Are TV Watchers Distracted Viewers?

The way we watch TV has changed drastically, and will probably continue to change as we see more and more convergence between media devices. For example, I do not have cable, and instead I use a web-ready TV to stream TV shows and movies directly from Netflix, Hulu, and Amazon Instant. While I watch I always find myself either on my phone or my tablet, usually browsing reddit or playing bubble shooter games. I also often watch shows directly on my computer, but I use my second monitor to – you guessed it – browse reddit or play bubble shooter games.

When I realized that I have this compulsion to do two things at once, I was actually very surprised. Why can’t I give even my favorite TV shows my undivided attention? Am I multitasking, or do I just have a short attention span? What kinds of subtleties am I missing when I look away from the screen, even for a moment?

130201-supernaturalAccording to this study I’m not the only one with this problem – or is it even a problem? I don’t know. I’ve decided to make a conscious effort to not let myself get distracted while I continue to watch Supernatural with my husband over the next couple of days (almost done with season 4!) and see if I really notice that big of a difference. I’ll report back to you with my findings.

This article talks about the “multitasking” that many TV viewers are engaging in and comes to the conclusion that smart TV’s are the next big thing–I’m sorry, but isn’t that already a thing? Sure not everyone has a web-ready TV, but I don’t feel like it’s this huge advancement in the way we conceive of television. We’ve been using convergent devices to watch TV and movies for a while already. To me, the most interesting thing about the findings of the study in the article is that it has implications for network programmers, directors, and even TV writers, who have to adapt to the fact that viewers may not always keep their eyes on the screen.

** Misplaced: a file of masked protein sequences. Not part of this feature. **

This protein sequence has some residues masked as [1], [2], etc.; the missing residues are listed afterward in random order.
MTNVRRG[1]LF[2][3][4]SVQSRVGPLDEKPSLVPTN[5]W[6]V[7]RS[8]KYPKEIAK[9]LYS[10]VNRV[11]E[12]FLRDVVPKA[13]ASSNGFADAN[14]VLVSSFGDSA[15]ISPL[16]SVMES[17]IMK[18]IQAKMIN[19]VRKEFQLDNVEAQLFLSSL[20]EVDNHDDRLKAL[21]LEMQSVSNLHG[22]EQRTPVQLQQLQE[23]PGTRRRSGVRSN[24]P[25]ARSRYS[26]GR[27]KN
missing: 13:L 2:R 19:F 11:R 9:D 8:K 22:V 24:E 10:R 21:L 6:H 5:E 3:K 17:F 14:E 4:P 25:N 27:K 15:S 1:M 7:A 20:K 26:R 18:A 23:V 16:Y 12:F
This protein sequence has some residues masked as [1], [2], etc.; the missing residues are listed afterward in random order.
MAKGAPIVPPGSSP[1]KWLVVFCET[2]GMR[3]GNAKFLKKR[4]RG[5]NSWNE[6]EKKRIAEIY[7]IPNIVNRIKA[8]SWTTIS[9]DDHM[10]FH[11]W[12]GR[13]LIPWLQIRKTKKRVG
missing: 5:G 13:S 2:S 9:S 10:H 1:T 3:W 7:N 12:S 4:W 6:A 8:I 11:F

How do you normally watch TV? On your computer or another device? Do you have cable or stream media using services like Netflix and Hulu? Do you ever find yourself distracted by other screens while watching TV? Do you think it hinders your enjoyment of what you watch?

Study: Majority of consumers watch TV and surf Web simultaneously
Dawn C. Chmielewski @ LA Times

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A new study from KPMG suggests that the majority of Americans now watch TV and access the Web simultaneously. However, consumers say they still prefer to watch video on the TV — suggesting the next big disruptive technology in the living room may be the Internet-connected “smart TV,” like these on display at the recent Consumer Electronics Show.

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Reviving ‘Arrested Development’

If you’ve seen Arrested Development, you know how undeniably amazing it is, and you may also know the frustration that many experienced when it was cancelled. It’s an old story: viewer meets show, show is amazing, show gets cancelled by (usually Fox) network because of small viewership without giving it time to grow, DVD sales and Netflix views bring show to larger audience, audience wants more! The quintessential example of this story comes in the form of Firefly, which did get revisited in the form of the film adaptation Serenity because of major fan activism and DVD sales.

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Yet Arrested Development is experiencing a revival the likes of which Firefly fans have only dreamed of: a whole 14 new episodes are being produced, all of which will be added to Netflix simultaneously. I can guarantee that I’ll be among the many viewers who binge watch the entire season in one day. The release is slated for May, with speculations of May 4th being the official date.